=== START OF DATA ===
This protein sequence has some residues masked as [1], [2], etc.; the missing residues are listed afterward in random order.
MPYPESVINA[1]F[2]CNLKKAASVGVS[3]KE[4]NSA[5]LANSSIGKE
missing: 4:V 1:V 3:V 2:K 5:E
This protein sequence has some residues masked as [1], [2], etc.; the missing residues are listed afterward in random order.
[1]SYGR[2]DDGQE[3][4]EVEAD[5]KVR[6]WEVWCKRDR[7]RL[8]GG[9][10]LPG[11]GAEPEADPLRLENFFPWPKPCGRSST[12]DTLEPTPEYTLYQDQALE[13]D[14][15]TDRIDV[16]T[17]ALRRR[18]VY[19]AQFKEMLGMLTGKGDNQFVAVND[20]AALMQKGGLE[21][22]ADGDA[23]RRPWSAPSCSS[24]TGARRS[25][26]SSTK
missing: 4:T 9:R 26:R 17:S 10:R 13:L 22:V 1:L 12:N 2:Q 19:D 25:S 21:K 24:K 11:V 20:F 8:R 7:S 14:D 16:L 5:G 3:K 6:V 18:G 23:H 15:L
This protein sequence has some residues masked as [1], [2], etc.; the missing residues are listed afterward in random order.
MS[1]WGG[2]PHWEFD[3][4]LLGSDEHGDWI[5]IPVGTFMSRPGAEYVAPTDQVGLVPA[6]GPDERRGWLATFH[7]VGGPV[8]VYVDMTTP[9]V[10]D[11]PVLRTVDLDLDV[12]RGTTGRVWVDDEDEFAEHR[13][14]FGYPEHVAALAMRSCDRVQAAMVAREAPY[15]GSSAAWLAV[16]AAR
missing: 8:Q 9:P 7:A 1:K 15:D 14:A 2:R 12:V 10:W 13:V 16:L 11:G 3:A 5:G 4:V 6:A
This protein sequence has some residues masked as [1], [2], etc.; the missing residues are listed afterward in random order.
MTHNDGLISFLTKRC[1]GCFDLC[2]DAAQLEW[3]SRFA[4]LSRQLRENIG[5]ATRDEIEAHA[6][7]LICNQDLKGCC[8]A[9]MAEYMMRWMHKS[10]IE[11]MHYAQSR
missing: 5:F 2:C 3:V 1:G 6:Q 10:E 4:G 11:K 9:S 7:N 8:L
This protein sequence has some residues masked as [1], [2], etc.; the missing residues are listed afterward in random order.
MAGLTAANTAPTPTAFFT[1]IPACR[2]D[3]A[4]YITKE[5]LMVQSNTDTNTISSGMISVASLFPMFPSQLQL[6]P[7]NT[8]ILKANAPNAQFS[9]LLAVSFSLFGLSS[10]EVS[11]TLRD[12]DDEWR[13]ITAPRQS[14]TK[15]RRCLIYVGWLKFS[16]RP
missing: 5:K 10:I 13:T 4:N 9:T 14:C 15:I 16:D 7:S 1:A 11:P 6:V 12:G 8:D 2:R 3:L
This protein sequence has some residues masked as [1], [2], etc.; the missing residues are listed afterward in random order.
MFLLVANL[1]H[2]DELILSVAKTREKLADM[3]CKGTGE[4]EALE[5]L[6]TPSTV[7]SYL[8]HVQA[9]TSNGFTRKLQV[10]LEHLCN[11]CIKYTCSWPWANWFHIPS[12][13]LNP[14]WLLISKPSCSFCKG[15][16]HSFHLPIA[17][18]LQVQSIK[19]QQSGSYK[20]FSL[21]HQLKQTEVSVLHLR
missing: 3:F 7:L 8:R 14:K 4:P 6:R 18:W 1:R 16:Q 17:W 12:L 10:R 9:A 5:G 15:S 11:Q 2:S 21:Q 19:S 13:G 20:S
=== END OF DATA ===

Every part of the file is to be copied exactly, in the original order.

This protein sequence has some residues masked as [1], [2], etc.; the missing residues are listed afterward in random order.
MPYPESVINA[1]F[2]CNLKKAASVGVS[3]KE[4]NSA[5]LANSSIGKE
missing: 4:V 1:V 3:V 2:K 5:E
This protein sequence has some residues masked as [1], [2], etc.; the missing residues are listed afterward in random order.
[1]SYGR[2]DDGQE[3][4]EVEAD[5]KVR[6]WEVWCKRDR[7]RL[8]GG[9][10]LPG[11]GAEPEADPLRLENFFPWPKPCGRSST[12]DTLEPTPEYTLYQDQALE[13]D[14][15]TDRIDV[16]T[17]ALRRR[18]VY[19]AQFKEMLGMLTGKGDNQFVAVND[20]AALMQKGGLE[21][22]ADGDA[23]RRPWSAPSCSS[24]TGARRS[25][26]SSTK
missing: 4:T 9:R 26:R 17:S 10:R 13:L 22:V 1:L 12:N 2:Q 19:D 25:S 21:K 24:K 11:V 20:F 8:R 7:S 14:D 16:L 5:G 3:K 6:V 18:G 23:H 15:L
This protein sequence has some residues masked as [1], [2], etc.; the missing residues are listed afterward in random order.
MS[1]WGG[2]PHWEFD[3][4]LLGSDEHGDWI[5]IPVGTFMSRPGAEYVAPTDQVGLVPA[6]GPDERRGWLATFH[7]VGGPV[8]VYVDMTTP[9]V[10]D[11]PVLRTVDLDLDV[12]RGTTGRVWVDDEDEFAEHR[13][14]FGYPEHVAALAMRSCDRVQAAMVAREAPY[15]GSSAAWLAV[16]AAR
missing: 8:Q 9:P 7:A 1:K 15:D 14:A 2:R 12:V 10:W 13:V 16:L 11:G 3:A 5:G 4:V 6:A
This protein sequence has some residues masked as [1], [2], etc.; the missing residues are listed afterward in random order.
MTHNDGLISFLTKRC[1]GCFDLC[2]DAAQLEW[3]SRFA[4]LSRQLRENIG[5]ATRDEIEAHA[6][7]LICNQDLKGCC[8]A[9]MAEYMMRWMHKS[10]IE[11]MHYAQSR
missing: 5:F 2:C 3:V 1:G 6:Q 10:E 4:G 11:K 9:S 7:N 8:L
This protein sequence has some residues masked as [1], [2], etc.; the missing residues are listed afterward in random order.
MAGLTAANTAPTPTAFFT[1]IPACR[2]D[3]A[4]YITKE[5]LMVQSNTDTNTISSGMISVASLFPMFPSQLQL[6]P[7]NT[8]ILKANAPNAQFS[9]LLAVSFSLFGLSS[10]EVS[11]TLRD[12]DDEWR[13]ITAPRQS[14]TK[15]RRCLIYVGWLKFS[16]RP
missing: 5:K 10:I 13:T 4:N 9:T 14:C 15:I 16:D 7:S 1:A 11:P 6:V 12:G 8:D 2:R 3:L
This protein sequence has some residues masked as [1], [2], etc.; the missing residues are listed afterward in random order.
MFLLVANL[1]H[2]DELILSVAKTREKLADM[3]CKGTGE[4]EALE[5]L[6]TPSTV[7]SYL[8]HVQA[9]TSNGFTRKLQV[10]LEHLCN[11]CIKYTCSWPWANWFHIPS[12][13]LNP[14]WLLISKPSCSFCKG[15][16]HSFHLPIA[17][18]LQVQSIK[19]QQSGSYK[20]FSL[21]HQLKQTEVSVLHLR
missing: 3:F 7:L 8:R 14:K 4:P 6:R 18:W 1:R 16:Q 17:W 12:L 10:R 9:A 5:G 15:S 11:Q 2:S 21:Q 19:S 13:G 20:S